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we have two entire functions $f^{+}(s)$ & $f^{-}(s)$ that have the following symmetries :

$$f^{+}(s)-f^{+}(-s)=\pi s\cos(\pi s)$$
$$f^{-}(s)-f^{-}(-s)=-\pi s\cos(\pi s)$$ $$f^{+}(s)=f^{-}(-s)$$
and have the prescribed zeros:





can we use Weierstrass factorization theorem to express the two functions in terms of infinite products !?

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up vote 2 down vote accepted

Yes, you can (if the nonnegative integers are the only zeros of $f^{+}$). It will tell you that $f^{+}(s) = e^{h(s)} s \prod_{n=1}^\infty (1 - s/n) e^{s/n}$ for some entire function $h$. If there could be other zeros as well, all you can say is $f^{+}(s) = g(s) s \prod_{n=1}^\infty (1 - s/n) e^{s/n}$ for some entire function $g$.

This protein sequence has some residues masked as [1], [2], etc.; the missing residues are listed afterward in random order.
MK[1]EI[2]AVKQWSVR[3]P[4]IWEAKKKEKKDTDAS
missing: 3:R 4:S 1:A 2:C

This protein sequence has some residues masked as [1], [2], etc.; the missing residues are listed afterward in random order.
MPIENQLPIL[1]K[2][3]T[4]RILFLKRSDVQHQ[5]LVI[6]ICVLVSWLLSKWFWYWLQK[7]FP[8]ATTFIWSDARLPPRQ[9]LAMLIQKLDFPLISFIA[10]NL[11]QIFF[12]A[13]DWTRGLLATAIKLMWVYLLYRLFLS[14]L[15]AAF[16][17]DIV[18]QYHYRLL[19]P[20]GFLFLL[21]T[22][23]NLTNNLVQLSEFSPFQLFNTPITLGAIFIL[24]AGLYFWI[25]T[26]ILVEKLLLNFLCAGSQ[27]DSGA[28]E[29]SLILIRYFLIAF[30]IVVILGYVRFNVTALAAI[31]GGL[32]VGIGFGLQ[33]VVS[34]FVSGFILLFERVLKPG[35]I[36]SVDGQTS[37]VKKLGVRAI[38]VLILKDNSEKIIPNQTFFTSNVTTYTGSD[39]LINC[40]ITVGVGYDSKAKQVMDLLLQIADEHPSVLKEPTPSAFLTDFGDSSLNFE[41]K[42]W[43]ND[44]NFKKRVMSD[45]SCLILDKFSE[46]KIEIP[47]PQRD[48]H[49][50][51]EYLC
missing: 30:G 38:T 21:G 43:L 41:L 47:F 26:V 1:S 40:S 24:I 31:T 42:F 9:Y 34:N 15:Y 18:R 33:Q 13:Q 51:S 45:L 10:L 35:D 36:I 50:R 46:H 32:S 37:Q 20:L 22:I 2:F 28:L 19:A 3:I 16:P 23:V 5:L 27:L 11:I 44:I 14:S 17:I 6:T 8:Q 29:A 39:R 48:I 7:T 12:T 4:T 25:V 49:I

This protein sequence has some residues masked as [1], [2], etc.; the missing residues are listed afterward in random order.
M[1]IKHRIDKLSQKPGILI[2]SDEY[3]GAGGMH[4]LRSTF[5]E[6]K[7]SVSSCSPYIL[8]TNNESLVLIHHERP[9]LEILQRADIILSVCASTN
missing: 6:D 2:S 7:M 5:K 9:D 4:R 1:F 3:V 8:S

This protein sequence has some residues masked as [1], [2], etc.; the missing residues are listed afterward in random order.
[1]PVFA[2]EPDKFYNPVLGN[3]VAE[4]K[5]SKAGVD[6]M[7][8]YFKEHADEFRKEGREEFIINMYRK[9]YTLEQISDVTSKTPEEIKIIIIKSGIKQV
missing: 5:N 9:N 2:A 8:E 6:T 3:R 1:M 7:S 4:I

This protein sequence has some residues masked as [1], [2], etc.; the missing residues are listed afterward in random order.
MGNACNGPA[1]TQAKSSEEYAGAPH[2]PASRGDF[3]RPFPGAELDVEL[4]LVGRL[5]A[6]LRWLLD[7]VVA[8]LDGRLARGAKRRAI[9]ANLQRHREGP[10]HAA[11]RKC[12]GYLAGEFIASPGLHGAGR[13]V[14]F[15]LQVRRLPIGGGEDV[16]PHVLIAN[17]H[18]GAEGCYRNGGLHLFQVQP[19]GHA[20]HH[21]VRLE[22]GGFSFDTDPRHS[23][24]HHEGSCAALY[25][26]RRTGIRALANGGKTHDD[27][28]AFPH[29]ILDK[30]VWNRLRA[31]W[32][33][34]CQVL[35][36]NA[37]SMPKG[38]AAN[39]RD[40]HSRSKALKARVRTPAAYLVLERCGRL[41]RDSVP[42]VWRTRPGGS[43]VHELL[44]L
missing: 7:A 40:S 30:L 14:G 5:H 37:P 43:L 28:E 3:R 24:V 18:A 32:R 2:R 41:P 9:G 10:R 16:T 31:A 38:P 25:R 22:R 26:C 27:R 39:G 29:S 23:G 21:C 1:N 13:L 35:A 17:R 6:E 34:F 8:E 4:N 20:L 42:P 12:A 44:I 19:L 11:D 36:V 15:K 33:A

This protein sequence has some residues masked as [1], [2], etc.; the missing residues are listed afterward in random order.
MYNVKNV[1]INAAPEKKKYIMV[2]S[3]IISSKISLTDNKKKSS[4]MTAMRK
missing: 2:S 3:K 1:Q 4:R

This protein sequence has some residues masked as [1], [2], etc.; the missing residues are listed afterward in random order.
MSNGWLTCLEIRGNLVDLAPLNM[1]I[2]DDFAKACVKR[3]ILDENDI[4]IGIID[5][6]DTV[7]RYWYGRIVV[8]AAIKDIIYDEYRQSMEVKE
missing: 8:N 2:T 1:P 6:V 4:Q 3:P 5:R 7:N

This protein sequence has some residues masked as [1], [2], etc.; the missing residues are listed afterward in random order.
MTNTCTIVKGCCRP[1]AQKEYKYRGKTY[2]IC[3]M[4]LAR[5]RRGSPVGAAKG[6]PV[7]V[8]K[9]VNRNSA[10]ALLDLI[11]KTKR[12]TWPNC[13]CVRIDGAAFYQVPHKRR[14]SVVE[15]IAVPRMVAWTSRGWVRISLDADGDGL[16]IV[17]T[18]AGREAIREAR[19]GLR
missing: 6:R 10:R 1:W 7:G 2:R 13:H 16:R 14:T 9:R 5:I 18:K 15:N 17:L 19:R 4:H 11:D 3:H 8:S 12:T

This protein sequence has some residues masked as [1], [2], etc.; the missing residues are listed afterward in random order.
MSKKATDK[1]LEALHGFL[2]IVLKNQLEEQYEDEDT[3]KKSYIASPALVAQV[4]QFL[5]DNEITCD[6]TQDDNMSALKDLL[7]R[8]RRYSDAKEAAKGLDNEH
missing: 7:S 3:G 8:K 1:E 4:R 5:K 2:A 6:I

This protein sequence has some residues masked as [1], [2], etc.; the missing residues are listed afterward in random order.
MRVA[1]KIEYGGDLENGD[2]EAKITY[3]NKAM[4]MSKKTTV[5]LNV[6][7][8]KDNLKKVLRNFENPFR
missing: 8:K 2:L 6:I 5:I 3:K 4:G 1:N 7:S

By the way, $f^{+}(s) - f^{+}(-s) = \pi s \cos(\pi s)$ says that $f^{+}(s) = \frac{\pi}{2} s \cos(\pi s) + e(s)$ where $e(s)$ is an arbitrary even entire function. Then $f^{-}(s) = f^{+}(-s) = - \frac{\pi}{2} s \cos(\pi s) + e(s)$. The prescribed zeros say $e(s) = \frac{\pi s}{2} (-1)^s$ for nonnegative integers $s$.

EDIT: That product $$\prod_{n=1}^\infty (1-s/n) e^{s/n} = \dfrac{e^{\gamma s}}{\Gamma(1-s)}$$ where the right side is interpreted as $0$ at the positive integers (which are poles of $\Gamma(1-s)$).

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